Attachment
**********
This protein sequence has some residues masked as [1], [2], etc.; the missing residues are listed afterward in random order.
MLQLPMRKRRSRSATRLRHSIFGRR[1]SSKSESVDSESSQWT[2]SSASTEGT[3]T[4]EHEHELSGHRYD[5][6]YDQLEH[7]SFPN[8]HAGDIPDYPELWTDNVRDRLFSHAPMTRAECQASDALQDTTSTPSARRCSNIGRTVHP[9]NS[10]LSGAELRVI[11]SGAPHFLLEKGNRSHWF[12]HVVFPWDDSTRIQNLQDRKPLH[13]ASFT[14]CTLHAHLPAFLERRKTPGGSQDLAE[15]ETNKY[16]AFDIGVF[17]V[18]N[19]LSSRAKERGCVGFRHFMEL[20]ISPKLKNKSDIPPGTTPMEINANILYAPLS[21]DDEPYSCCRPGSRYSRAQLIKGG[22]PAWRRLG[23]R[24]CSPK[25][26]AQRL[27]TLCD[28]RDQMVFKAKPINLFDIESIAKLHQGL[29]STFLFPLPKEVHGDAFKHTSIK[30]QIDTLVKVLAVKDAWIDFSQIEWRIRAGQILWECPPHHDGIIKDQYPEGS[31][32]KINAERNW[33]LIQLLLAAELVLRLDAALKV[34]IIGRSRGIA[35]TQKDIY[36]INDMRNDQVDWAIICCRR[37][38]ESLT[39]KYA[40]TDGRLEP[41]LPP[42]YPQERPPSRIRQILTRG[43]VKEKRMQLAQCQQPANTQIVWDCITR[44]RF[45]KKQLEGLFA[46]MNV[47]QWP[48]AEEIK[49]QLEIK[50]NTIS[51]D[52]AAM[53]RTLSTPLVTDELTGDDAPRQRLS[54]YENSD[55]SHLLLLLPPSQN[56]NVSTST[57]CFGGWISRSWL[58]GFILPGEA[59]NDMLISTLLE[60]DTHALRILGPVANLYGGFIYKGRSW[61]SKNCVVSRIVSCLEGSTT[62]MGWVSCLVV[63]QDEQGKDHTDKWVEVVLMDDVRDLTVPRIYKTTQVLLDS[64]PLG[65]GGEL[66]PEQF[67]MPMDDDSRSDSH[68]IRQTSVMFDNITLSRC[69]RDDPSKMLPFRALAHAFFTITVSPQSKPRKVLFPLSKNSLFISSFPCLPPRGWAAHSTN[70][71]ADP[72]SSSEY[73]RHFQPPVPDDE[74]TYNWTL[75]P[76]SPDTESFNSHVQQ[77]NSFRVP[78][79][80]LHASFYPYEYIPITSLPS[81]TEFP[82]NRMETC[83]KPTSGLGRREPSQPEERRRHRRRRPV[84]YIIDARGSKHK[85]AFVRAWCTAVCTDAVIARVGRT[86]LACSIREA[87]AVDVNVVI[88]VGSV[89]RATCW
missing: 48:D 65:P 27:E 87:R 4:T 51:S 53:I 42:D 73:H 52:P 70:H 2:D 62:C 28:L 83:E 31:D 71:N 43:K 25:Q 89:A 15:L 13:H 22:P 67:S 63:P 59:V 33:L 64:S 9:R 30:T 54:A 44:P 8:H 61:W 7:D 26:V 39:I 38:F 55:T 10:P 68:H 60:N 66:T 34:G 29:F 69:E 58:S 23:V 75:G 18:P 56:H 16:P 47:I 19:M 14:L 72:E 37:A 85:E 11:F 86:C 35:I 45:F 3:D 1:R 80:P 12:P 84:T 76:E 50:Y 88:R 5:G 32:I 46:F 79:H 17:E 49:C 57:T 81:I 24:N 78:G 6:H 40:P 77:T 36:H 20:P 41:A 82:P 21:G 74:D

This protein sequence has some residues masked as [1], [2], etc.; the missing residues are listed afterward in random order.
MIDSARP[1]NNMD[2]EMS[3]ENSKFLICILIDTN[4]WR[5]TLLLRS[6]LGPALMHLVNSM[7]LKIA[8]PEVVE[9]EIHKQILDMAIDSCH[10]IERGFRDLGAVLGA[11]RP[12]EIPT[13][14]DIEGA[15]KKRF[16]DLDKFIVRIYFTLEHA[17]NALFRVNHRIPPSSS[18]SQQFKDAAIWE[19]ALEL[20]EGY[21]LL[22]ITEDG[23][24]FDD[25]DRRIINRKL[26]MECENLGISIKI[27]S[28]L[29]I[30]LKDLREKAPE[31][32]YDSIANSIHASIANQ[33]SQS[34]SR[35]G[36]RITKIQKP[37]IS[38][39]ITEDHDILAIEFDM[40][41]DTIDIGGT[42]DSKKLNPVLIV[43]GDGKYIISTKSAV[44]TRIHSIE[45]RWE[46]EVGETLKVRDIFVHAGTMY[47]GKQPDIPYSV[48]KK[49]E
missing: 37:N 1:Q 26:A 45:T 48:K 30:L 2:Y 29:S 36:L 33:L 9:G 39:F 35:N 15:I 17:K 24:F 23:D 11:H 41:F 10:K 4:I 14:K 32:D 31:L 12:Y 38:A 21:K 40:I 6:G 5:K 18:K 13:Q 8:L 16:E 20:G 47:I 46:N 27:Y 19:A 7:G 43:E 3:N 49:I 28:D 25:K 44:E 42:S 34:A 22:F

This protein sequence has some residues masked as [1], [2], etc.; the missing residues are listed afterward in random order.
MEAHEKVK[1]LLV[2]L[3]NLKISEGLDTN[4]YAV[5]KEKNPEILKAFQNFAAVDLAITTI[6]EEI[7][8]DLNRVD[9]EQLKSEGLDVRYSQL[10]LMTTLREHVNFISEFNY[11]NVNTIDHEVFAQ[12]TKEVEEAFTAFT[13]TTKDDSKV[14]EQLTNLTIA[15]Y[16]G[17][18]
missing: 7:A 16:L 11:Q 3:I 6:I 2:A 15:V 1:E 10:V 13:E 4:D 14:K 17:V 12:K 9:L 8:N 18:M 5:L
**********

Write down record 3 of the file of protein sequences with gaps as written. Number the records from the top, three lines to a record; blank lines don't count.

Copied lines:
This protein sequence has some residues masked as [1], [2], etc.; the missing residues are listed afterward in random order.
MEAHEKVK[1]LLV[2]L[3]NLKISEGLDTN[4]YAV[5]KEKNPEILKAFQNFAAVDLAITTI[6]EEI[7][8]DLNRVD[9]EQLKSEGLDVRYSQL[10]LMTTLREHVNFISEFNY[11]NVNTIDHEVFAQ[12]TKEVEEAFTAFT[13]TTKDDSKV[14]EQLTNLTIA[15]Y[16]G[17][18]
missing: 7:A 16:L 11:Q 3:I 6:I 2:A 15:V 1:E 10:V 13:E 4:D 14:K 17:V 12:K 9:L 8:N 18:M 5:L